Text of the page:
KITTANNING, Pa. (BP) – Harvest Church is one of the newest congregations in Pennsylvania to partner with local elementary schools to host a “Bible2School” program designed to teach children the Bible and the gospel during the school day.
Every Wednesday, Harvest volunteers drive nearly 50 children from West Hills Primary School to the Church campus during the students’ consecutive lunch and break times.
The hour-long program includes a large-group class time while students eat lunch, a small-group time with arts and crafts and lesson review, and a concluding worship time with memory verses.
Megan Caporali, director of children’s ministry at Harvest Church and overseer of the Bible2School program, told Baptist Press that the outreach is for children who may not be familiar with the Bible or the gospel.
“We targeted the families where the children may never go to church but could attend during the school day,” Caporali said.
“We don’t expect the kids to come knowing what we’re teaching, so it’s a little bit different than a Sunday school in that we start out easier.”
Caporali teaches during the program’s large group time, which focuses on fundamental theological truths such as what the Bible is, what the Bible is about, and how God created the world.
She explained to most parents who noted on their child’s registration that the family did not attend church regularly. That didn’t stop the kids from eating up the lessons.
“The kids seem to be really enjoying the program and they’re learning a lot,” said Caporali. “It was really cool to see these students who have never heard of Jesus or the Bible or been to church before and now they love to come here.
“During our recaps of the past week, I first noticed that very few students would raise their hands to respond, but now it’s like I don’t know who to turn to because everyone raised their hands , to answer. It’s been really cool to see them grow and become more confident and know things about the Bible that they didn’t know before.”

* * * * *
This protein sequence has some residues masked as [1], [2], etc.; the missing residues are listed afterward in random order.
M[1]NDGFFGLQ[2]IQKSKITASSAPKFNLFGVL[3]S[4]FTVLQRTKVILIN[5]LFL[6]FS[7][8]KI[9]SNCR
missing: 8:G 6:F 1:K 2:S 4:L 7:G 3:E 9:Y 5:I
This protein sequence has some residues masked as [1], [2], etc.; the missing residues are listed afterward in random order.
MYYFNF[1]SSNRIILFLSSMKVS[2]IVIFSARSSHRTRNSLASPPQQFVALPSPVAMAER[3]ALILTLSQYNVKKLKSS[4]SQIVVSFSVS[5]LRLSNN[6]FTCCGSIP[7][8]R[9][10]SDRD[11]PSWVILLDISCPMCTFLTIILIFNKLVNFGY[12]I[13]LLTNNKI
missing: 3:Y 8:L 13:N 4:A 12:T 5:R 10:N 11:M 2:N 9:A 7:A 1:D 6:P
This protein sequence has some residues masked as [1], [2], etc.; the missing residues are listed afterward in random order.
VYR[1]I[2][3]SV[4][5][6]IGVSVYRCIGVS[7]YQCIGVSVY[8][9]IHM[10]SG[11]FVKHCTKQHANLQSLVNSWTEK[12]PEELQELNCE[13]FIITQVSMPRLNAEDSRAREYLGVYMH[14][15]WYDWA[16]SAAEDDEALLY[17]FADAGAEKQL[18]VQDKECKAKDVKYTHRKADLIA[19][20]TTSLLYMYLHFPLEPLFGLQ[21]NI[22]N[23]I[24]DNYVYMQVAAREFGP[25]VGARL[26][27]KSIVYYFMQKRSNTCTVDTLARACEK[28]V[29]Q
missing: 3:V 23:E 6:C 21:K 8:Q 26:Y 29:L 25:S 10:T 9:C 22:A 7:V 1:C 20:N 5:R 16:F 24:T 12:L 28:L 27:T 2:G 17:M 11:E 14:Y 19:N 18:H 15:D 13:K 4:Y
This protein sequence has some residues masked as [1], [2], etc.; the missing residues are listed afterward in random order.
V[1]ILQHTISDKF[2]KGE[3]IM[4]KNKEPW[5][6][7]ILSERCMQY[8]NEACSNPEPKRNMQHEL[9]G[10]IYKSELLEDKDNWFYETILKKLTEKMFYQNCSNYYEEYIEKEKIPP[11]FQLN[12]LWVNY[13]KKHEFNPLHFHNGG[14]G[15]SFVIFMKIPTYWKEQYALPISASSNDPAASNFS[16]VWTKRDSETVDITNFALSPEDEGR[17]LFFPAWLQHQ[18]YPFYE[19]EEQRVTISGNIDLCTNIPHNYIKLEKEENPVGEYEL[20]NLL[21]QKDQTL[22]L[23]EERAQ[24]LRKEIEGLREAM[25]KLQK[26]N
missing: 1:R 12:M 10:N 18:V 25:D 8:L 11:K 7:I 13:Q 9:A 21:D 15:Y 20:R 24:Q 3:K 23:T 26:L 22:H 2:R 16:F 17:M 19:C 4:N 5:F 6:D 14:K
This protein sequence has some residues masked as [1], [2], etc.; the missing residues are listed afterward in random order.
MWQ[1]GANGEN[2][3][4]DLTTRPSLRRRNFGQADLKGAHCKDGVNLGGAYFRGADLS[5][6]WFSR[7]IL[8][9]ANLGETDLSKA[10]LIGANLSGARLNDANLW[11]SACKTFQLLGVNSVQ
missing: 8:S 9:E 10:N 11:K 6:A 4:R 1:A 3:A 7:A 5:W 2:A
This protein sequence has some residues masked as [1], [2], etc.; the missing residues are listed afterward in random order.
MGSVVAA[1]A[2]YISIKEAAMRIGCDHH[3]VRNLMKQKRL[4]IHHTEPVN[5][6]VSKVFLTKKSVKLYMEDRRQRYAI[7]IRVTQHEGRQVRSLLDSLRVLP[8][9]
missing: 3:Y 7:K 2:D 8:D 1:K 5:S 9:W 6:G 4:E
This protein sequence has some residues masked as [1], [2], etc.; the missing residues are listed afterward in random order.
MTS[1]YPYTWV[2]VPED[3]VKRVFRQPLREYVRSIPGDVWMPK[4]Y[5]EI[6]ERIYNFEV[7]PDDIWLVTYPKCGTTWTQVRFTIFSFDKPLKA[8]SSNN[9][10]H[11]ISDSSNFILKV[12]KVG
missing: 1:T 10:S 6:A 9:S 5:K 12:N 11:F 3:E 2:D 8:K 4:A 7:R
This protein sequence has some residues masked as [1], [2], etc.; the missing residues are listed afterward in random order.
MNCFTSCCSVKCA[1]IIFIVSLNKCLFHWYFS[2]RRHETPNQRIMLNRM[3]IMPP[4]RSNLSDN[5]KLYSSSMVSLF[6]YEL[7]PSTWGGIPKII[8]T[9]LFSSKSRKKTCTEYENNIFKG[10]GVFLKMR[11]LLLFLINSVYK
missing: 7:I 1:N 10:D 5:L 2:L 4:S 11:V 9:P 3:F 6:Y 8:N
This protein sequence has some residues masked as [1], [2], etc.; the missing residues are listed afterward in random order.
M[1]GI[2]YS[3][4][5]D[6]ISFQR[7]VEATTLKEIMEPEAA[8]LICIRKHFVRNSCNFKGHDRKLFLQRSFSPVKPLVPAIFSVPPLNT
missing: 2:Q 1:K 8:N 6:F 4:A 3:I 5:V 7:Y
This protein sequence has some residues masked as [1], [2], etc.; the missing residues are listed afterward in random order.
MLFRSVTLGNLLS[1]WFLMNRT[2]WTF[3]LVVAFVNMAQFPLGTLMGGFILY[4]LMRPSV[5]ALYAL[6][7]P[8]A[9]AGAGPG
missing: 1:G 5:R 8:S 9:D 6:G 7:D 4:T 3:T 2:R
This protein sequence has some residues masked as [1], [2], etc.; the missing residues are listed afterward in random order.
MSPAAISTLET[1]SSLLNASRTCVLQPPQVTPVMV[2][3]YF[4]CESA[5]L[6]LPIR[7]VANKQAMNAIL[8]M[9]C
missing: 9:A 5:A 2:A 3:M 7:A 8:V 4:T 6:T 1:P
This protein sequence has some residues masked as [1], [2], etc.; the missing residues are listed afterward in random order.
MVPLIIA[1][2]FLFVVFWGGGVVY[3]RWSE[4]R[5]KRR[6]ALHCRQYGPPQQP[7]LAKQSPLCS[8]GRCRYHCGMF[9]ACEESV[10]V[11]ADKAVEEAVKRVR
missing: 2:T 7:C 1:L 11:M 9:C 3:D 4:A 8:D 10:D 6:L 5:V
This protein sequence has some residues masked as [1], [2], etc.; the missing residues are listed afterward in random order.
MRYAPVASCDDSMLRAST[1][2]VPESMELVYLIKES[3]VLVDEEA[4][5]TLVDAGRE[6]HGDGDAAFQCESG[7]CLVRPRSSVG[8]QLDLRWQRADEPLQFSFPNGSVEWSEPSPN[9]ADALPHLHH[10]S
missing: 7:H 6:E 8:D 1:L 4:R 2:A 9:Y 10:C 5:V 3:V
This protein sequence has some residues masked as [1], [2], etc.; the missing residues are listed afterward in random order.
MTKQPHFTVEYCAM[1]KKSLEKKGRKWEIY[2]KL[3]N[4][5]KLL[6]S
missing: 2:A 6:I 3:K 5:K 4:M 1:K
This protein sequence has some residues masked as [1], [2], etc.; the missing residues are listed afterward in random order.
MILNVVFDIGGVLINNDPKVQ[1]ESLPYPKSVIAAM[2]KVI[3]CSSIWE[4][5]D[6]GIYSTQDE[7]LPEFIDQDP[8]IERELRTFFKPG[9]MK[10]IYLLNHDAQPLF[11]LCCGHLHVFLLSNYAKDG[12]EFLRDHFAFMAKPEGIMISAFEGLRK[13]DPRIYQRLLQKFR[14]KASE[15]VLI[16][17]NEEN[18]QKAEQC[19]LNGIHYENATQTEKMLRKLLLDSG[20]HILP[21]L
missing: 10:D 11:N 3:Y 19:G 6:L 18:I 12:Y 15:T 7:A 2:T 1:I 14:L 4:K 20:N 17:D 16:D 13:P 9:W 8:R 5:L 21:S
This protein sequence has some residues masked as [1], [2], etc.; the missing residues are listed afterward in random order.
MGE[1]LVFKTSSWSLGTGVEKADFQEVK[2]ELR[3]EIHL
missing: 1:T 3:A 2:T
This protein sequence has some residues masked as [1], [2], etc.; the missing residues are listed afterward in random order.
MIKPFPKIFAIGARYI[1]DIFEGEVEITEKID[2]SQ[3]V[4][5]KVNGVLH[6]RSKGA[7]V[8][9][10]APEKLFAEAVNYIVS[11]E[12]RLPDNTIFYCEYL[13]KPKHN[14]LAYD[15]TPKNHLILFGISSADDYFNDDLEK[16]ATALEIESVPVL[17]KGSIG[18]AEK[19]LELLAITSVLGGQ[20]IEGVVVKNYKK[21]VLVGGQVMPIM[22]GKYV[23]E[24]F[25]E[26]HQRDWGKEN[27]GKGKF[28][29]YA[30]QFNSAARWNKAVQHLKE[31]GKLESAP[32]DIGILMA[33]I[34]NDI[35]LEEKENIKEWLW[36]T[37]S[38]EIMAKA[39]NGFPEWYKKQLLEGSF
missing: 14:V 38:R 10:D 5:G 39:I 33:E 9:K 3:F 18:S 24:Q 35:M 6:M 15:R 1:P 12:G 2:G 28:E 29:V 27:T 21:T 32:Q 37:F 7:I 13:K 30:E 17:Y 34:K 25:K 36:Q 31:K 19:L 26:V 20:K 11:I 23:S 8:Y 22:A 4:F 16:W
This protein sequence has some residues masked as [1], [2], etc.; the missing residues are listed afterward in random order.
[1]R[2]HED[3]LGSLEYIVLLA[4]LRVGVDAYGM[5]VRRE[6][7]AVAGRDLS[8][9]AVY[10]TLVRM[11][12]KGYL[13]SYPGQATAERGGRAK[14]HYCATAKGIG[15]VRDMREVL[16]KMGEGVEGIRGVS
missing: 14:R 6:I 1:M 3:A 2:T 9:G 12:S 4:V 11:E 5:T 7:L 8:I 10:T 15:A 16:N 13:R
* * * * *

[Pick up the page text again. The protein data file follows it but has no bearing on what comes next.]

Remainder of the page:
Bible2School began in Lancaster, Pa. and aims to provide biblical materials designed to teach the gospel to public school children.
The program is made possible by a Pennsylvania time-off statute that requires schools to allow students 36 hours of religious instruction during the school year if requested by a parent.
The guidelines for the law state that the organization providing the instruction must not be funded by taxpayers’ money, the program cannot take place on school premises, and student participation must be entirely voluntary with permission from a parent or legal guardian.
Caporali, who has been Harvest’s children’s director since late 2021, said one of the pastors told her about Bible2School and suggested she look into it.
After months of research and training with the materials, she began meeting with the principal of West Hills Primary as well as the local superintendent.
She then gathered about 15 Harvest volunteers and the program was launched in September 2022.
The program’s first 24 spots filled up quickly, so the organizers began hiring a bus to transport the students. They now reach 48 children every week.
Bible2School has a syllabus for second, third, and fourth grades, but Harvest initially focused its program on only second grade, hoping to add the other grades in the near future.
Caporali has noticed an increase in the number of students attending the Harvest Children’s Sunday meetings as several Bible2School families have begun to attend.
Additionally, Caporali has used her relationship with the school to promote other events and harvest services. She sent flyers to the homes of nearly 600 students to promote the church’s January movie night.
Attendance for the movie night doubled from the same event last year, and most of the nearly 250 attendees had never been to the church before.
In addition to her own fundraising and Bible2School support, Harvest also received an evangelism grant from the Baptist Resource Network of Pennsylvania-South Jersey to fund the program.
“It’s so nice to have people, maybe even hundreds of miles away, who believe in what you do and support you in your quest to reach children for the gospel,” Caporali said.
Ultimately, the goal of the organizers of Bible2School is to fulfill the commission.
“A successful program would be if children were excited to come and learn about Jesus, even if it’s just one child worth doing the program, and we hope their parents will start too Loving Jesus,” Caporali said.